In case you hadn’t noticed white is “in” this year. We’ve seen it everywhere from the runway to the Royals. It’s been worn by religious figures to representatives of both sides of the US political arena. It’s been suggested that white is the color of purity and signifies loftiness. This implies that the wearer exists on an elevated plane. Think, Mother Teresa.

But traditionally, we don’t think of white as a power color. We tend to reserve that concept for saturated hues like scarlet red. In reality, even red is not a color that screams “I’m in charge.” People who analyze the psychological effect of colors explain that different shades of red convey a great deal of energy. That ranges from very saturated scarlets to subtle corals.

That kind of energy is compelling and attractive. But these are not qualities that equate with being competent and worthy of our attention and admiration.

A power color has to have a specific vibrancy. This includes the vast range of blues including cobalt, azure, turquoise, lapis, navy, and peacock. They apparently contain visual frequencies that confer boldness on the person wearing it.

Of course, as with any color, it has to be the right shade of blue for the individual person. But in general, blue signifies trust (as in “true blue”) credibility, wisdom, and confidence. There’s depth in the various shades of blue that draw us in rather than overwhelming us.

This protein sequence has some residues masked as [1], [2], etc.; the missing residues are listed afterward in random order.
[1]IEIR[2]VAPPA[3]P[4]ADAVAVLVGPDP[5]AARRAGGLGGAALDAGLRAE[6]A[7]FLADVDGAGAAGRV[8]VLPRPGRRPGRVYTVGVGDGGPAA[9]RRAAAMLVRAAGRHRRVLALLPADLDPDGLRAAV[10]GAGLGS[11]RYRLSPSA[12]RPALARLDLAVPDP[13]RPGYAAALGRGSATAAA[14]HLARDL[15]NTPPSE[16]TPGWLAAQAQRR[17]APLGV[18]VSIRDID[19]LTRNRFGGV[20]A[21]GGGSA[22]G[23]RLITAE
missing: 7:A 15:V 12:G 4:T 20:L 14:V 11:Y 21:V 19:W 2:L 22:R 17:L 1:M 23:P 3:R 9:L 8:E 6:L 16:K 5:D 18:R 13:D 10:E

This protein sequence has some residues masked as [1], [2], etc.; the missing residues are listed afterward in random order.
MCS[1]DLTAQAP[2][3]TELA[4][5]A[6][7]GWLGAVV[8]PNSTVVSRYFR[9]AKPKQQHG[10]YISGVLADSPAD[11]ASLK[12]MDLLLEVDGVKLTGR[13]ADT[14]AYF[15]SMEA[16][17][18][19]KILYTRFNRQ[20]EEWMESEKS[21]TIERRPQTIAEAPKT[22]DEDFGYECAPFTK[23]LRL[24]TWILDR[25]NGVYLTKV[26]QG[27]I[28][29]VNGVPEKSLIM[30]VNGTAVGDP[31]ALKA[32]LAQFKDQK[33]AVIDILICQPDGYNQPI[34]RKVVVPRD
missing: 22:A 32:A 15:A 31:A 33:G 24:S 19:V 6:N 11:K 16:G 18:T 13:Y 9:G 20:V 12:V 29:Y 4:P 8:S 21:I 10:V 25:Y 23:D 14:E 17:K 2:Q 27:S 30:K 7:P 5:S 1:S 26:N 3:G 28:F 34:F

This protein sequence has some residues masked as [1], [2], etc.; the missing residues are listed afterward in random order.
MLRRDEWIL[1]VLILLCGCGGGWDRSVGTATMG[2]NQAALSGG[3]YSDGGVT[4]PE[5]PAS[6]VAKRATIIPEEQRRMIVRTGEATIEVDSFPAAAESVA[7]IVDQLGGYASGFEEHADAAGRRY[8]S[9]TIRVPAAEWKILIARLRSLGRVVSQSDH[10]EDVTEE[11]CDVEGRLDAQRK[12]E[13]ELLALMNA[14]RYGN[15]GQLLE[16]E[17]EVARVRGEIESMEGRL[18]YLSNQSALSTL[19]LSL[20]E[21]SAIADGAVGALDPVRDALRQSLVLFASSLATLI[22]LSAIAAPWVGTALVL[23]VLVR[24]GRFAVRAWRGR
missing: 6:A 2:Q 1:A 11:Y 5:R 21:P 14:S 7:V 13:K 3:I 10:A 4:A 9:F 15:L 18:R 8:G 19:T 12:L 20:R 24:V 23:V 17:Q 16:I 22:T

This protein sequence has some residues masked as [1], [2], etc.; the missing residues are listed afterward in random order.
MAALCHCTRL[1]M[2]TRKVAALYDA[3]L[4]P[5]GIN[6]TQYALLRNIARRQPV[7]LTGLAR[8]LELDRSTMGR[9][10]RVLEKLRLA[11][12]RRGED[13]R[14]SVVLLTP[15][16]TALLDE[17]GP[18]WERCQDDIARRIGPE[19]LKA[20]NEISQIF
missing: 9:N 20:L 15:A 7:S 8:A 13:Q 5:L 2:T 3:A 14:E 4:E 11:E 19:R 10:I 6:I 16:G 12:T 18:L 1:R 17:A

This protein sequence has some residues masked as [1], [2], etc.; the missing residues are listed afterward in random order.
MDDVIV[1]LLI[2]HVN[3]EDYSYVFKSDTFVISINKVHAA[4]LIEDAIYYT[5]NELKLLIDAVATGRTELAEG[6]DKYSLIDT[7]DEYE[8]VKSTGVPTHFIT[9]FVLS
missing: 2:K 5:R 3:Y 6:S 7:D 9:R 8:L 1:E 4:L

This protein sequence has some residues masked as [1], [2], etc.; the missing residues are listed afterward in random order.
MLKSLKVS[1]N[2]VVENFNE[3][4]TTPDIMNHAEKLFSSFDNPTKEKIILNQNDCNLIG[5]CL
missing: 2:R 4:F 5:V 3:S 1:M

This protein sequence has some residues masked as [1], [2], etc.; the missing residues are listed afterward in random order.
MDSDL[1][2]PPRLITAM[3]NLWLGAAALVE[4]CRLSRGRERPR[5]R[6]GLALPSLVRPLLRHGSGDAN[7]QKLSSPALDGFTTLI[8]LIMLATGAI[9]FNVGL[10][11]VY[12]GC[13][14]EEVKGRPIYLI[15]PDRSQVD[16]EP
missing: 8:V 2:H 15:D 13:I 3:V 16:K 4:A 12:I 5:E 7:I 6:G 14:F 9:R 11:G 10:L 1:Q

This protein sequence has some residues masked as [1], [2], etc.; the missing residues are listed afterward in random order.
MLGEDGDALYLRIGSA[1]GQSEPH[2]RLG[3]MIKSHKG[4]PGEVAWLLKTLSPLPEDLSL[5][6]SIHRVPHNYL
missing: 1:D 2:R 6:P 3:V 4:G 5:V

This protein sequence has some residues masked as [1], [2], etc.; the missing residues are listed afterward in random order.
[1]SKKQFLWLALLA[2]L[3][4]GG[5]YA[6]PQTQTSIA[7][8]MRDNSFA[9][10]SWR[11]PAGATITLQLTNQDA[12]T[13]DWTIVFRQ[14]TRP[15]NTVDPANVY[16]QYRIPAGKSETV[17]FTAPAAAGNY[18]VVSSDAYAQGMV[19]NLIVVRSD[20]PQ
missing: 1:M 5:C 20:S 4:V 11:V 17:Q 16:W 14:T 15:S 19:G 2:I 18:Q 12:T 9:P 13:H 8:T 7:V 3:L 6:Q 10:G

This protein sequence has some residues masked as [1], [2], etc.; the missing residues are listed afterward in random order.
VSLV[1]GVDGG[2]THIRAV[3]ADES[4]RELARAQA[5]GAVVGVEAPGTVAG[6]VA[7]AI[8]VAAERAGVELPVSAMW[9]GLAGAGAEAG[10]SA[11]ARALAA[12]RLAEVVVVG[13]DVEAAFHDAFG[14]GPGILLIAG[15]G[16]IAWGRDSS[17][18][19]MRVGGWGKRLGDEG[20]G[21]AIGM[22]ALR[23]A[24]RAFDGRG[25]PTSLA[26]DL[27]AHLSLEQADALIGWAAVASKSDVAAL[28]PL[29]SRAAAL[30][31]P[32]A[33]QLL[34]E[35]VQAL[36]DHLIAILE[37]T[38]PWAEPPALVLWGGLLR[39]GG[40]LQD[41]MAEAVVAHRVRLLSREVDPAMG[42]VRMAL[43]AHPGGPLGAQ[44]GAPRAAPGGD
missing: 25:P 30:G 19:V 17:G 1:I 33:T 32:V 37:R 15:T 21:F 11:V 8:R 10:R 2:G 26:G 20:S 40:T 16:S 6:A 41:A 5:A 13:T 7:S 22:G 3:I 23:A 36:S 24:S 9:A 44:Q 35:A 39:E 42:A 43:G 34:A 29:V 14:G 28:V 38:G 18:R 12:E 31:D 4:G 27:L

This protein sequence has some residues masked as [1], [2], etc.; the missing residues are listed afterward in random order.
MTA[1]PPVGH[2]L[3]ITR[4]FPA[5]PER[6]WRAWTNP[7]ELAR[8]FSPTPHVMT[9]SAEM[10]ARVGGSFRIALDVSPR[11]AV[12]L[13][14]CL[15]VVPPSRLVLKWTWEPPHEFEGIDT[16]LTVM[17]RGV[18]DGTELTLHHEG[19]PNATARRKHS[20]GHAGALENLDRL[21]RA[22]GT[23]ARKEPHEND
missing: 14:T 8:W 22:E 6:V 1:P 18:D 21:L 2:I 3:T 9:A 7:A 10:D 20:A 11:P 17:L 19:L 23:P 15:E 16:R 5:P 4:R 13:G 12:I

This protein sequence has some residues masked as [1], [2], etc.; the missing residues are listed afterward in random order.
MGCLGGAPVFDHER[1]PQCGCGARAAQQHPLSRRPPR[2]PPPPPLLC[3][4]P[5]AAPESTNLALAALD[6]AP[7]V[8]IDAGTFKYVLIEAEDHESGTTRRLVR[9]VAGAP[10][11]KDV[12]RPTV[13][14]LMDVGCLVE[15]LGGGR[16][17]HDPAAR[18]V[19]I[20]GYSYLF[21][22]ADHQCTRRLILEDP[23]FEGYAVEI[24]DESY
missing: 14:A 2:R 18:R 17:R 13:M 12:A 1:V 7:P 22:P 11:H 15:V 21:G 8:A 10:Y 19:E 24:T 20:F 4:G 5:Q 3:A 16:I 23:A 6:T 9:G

So how did the color white suddenly become this year’s power color?

Well, the colors we see in fashion every year are largely determined by a private cabal called the “Trend Setters.” This group, working in cahoots with the Pantone people and the design houses, employ some arcane metrics to determine what colors have been popular in the past and what the next “logical” group of colors should be. And we’re stuck with whatever they come up with that year.

But frankly, we oldsters tend to look great in white so this year we’re in luck. That’s because for a lot of us, more the saturated colors in our palette are sometimes a little overpowering to our current skin tones. White is becoming a part of our new coloring anyway. This is witnessed by our changing eyebrows and hair color. So, the white that we associate with aging adds a quality of refinement to our persona.

Of course, as with any color, we have to pick the right shade of white for our skin tone. Those lucky women who whose striking coloring – jet black hair and very pale skin, or very dark skin – can wear bright white beautifully. Those of us with more sallow or warmer toned complexions have to lean in the direction of ivory. But wearing an all-white outfit is a great attention getter.

Personally, I love white as a fashion statement. There’s something subversive about it, particularly when worn by older people. It does give us a kind of power, the kind that comes with age and wisdom. And it gives us license to be fairly outrageous in our behavior… and get away with it!

Do you wear white? Do you have a favorite white garment? Other than white, what is your favorite color? Please join the conversation below.

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